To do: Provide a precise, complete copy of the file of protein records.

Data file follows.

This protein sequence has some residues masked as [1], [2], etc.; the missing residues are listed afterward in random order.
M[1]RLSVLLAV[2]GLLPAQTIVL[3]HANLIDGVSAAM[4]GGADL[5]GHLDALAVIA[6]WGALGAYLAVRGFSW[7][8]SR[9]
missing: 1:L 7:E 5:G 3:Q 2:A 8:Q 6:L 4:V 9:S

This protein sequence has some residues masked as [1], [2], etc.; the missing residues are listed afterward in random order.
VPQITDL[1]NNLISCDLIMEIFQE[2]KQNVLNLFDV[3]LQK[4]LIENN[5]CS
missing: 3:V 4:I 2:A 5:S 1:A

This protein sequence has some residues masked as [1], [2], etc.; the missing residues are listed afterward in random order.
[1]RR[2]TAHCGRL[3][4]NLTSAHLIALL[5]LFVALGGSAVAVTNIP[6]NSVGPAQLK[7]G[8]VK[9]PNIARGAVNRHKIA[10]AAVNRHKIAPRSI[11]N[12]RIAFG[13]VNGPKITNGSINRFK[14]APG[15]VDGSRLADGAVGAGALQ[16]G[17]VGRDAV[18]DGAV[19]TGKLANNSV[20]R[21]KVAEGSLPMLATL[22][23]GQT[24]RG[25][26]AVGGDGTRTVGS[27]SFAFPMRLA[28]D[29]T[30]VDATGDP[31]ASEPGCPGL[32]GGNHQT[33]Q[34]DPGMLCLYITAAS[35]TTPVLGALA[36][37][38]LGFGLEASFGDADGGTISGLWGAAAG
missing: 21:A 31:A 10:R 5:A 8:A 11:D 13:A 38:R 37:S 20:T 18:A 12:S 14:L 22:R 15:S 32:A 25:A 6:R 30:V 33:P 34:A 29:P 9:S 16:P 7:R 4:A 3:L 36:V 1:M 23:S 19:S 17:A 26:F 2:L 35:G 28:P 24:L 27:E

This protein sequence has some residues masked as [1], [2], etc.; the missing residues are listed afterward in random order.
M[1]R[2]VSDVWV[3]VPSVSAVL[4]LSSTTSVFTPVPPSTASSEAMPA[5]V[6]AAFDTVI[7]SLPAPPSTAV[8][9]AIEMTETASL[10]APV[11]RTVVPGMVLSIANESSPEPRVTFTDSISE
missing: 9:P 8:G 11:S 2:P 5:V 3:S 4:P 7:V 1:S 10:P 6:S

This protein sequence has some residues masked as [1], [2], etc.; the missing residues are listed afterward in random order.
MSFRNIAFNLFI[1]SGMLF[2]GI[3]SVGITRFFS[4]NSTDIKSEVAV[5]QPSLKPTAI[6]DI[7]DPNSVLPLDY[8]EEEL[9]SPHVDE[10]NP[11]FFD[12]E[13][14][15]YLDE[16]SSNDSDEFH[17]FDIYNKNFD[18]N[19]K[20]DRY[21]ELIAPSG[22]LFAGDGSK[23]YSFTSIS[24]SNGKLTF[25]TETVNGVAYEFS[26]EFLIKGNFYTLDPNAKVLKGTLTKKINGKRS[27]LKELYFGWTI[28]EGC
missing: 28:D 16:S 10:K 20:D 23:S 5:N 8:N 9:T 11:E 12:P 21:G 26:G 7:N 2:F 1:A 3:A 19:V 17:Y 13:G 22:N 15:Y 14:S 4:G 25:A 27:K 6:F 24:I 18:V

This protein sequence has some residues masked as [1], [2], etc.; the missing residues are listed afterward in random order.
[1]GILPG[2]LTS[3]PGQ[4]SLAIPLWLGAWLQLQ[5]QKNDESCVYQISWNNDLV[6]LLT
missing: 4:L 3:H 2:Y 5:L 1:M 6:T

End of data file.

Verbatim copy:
This protein sequence has some residues masked as [1], [2], etc.; the missing residues are listed afterward in random order.
M[1]RLSVLLAV[2]GLLPAQTIVL[3]HANLIDGVSAAM[4]GGADL[5]GHLDALAVIA[6]WGALGAYLAVRGFSW[7][8]SR[9]
missing: 1:L 7:E 5:G 3:Q 2:A 8:Q 6:L 4:V 9:S

This protein sequence has some residues masked as [1], [2], etc.; the missing residues are listed afterward in random order.
VPQITDL[1]NNLISCDLIMEIFQE[2]KQNVLNLFDV[3]LQK[4]LIENN[5]CS
missing: 3:V 4:I 2:A 5:S 1:A

This protein sequence has some residues masked as [1], [2], etc.; the missing residues are listed afterward in random order.
[1]RR[2]TAHCGRL[3][4]NLTSAHLIALL[5]LFVALGGSAVAVTNIP[6]NSVGPAQLK[7]G[8]VK[9]PNIARGAVNRHKIA[10]AAVNRHKIAPRSI[11]N[12]RIAFG[13]VNGPKITNGSINRFK[14]APG[15]VDGSRLADGAVGAGALQ[16]G[17]VGRDAV[18]DGAV[19]TGKLANNSV[20]R[21]KVAEGSLPMLATL[22][23]GQT[24]RG[25][26]AVGGDGTRTVGS[27]SFAFPMRLA[28]D[29]T[30]VDATGDP[31]ASEPGCPGL[32]GGNHQT[33]Q[34]DPGMLCLYITAAS[35]TTPVLGALA[36][37][38]LGFGLEASFGDADGGTISGLWGAAAG
missing: 21:A 31:A 10:R 5:A 8:A 11:D 13:A 38:R 37:S 20:T 18:A 12:S 14:L 22:R 15:S 32:A 25:A 6:R 30:V 33:P 34:A 29:P 9:S 16:P 7:R 4:A 3:L 36:V 1:M 23:S 19:S 17:A 26:F 2:L 35:G 28:P 24:L 27:E

This protein sequence has some residues masked as [1], [2], etc.; the missing residues are listed afterward in random order.
M[1]R[2]VSDVWV[3]VPSVSAVL[4]LSSTTSVFTPVPPSTASSEAMPA[5]V[6]AAFDTVI[7]SLPAPPSTAV[8][9]AIEMTETASL[10]APV[11]RTVVPGMVLSIANESSPEPRVTFTDSISE
missing: 9:P 8:G 11:S 2:P 5:V 3:S 4:P 7:V 1:S 10:P 6:S

This protein sequence has some residues masked as [1], [2], etc.; the missing residues are listed afterward in random order.
MSFRNIAFNLFI[1]SGMLF[2]GI[3]SVGITRFFS[4]NSTDIKSEVAV[5]QPSLKPTAI[6]DI[7]DPNSVLPLDY[8]EEEL[9]SPHVDE[10]NP[11]FFD[12]E[13][14][15]YLDE[16]SSNDSDEFH[17]FDIYNKNFD[18]N[19]K[20]DRY[21]ELIAPSG[22]LFAGDGSK[23]YSFTSIS[24]SNGKLTF[25]TETVNGVAYEFS[26]EFLIKGNFYTLDPNAKVLKGTLTKKINGKRS[27]LKELYFGWTI[28]EGC
missing: 28:D 16:S 10:K 20:D 23:S 5:N 8:N 9:T 11:E 12:P 21:G 26:G 7:N 2:F 1:A 3:A 19:V 17:Y 13:G 22:N 15:Y 14:S 4:G 25:A 27:K 6:F 24:I 18:V

This protein sequence has some residues masked as [1], [2], etc.; the missing residues are listed afterward in random order.
[1]GILPG[2]LTS[3]PGQ[4]SLAIPLWLGAWLQLQ[5]QKNDESCVYQISWNNDLV[6]LLT
missing: 4:L 3:H 2:Y 5:L 1:M 6:T